CBS Radio has paid $2 million to settle with the State of New York over charges of payola and has agreed not to use independent promoters to gain radio station airplay for its music. But it has not admitted to any wrongdoing and said it was settling because that outcome was better for its company and investors than a drawn-out court fight.
According to state Attorney General Eliot Spitzer, in addition to the money, CBS has agreed to "undertake company-wide reforms, including the immediate cessation of receiving payments and other inducements from record labels in exchange for airplay; discontinue using independent promoters as a pass-through for securing airplay; hire a compliance officer to monitor promotion practices; and implement an internal system to detect any future abuses."
The settlement was actually the smallest of four that have been struck between the state and record companies over payments in cash and merchandise--vacation packages, gift cards, etc.--for getting songs spun on the radio.
The state has already settled with Universal ($12 million); SonyBMG ($10 million); Warner ($5 million); and EMI ($3.75 million).
Spitzer's office has also filed a suit against radio station owner Entercom in connection with his pay-for-play investigations. He praised the decision by the State Supreme Court earlier in the week to deny Entercom's motion to dismiss the suit.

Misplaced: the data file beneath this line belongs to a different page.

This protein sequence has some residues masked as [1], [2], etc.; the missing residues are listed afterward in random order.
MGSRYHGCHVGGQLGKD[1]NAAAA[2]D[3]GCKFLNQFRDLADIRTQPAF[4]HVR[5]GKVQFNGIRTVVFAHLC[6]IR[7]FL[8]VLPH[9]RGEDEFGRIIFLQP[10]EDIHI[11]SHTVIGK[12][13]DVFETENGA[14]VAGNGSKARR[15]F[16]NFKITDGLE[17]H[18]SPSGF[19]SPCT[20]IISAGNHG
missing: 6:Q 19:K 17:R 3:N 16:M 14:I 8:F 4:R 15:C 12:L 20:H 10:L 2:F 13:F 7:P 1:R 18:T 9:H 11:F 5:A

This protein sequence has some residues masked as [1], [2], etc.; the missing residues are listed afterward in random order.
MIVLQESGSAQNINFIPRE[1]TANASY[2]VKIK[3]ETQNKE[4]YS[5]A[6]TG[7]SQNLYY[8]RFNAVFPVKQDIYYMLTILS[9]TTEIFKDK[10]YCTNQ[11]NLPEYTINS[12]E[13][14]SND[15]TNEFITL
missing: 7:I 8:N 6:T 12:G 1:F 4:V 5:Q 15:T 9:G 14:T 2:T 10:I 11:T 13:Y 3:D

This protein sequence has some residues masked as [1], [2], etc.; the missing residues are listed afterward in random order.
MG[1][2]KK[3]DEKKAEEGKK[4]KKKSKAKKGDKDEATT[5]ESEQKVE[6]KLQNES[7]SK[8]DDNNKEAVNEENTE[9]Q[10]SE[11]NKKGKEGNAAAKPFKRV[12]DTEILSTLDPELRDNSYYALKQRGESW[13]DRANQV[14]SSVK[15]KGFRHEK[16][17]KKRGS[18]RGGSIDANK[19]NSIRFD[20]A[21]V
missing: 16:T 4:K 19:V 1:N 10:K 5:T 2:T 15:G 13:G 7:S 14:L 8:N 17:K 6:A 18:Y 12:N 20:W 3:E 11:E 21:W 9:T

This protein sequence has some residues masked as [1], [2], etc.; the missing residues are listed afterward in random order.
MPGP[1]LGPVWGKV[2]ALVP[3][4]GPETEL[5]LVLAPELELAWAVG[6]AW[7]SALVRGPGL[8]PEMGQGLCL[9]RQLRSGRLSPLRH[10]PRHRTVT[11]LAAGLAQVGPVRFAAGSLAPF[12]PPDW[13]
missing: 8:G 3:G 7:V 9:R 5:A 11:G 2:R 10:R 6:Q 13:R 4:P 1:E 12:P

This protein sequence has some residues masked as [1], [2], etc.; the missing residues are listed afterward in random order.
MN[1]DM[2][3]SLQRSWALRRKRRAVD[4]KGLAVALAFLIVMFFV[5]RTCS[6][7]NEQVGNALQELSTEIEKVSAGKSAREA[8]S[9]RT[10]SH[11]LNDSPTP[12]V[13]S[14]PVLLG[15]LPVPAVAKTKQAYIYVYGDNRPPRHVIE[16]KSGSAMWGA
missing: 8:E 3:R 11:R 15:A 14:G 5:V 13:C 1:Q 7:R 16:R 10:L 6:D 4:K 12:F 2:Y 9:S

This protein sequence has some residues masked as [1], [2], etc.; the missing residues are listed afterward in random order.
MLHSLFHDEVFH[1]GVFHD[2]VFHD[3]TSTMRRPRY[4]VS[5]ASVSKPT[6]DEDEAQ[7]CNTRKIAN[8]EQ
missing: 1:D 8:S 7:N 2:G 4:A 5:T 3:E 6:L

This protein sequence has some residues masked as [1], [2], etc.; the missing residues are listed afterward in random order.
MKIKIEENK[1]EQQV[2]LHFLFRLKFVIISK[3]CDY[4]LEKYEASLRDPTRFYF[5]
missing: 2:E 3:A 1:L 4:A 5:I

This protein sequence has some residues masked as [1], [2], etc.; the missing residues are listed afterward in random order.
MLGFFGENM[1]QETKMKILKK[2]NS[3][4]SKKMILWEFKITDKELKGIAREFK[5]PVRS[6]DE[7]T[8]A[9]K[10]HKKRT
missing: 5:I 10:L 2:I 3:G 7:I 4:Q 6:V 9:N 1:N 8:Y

CBS Radio said it was happy to put the investigation behind it:
"CBS Radio is pleased to end this two-year music investigation without litigation," the company said in a statement. "The Company, however, wants to make clear that in entering into this settlement, CBS Radio does not admit to any liability or violation of law.
"Prior to the Attorney General’s investigation, CBS Radio had become aware of conduct that was inconsistent with the Company’s internal policies by two employees in one of its markets. Appropriate disciplinary action was taken by CBS Radio, with suspension without pay in one instance, and immediate termination in the other.
"We believe this outcome is better for our company and our shareholders than protracted litigation, and we appreciate the spirit of mutual cooperation that guided the resolution of this settlement."
FCC Commissioner Jonathan Adelstein, who has made something of a personal cause out of pushing for a crackdown on radio and TV payola and plugola, as pleased with the settlement as well.
"I commend Attorney General Eliot Spitzer for once again achieving a breakthrough with this settlement.
"CBS Radio is leading the radio broadcasting industry by finally admitting wrongdoing [CBS conceded violation of internal policies but no legal breach] and agreeing to change its practices. This should provide new fuel to drive the FCC payola investigation to completion. Since payola saps the vitality out of radio, this is a win not only for listeners everywhere, but also for the radio industry itself."
CBS responded quickly to clarify for Adelstein that it wasn't conceding any wrongdoing:
"CBS appreciates Commissioner Adelstein's recognition of its leadership role in the industry," the company told B&C in a statement, "but must at the same time point out, as it states in the agreement itself, that in entering into this settlement, CBS Radio does not admit to any wrongdoing, liability or violation of law. "
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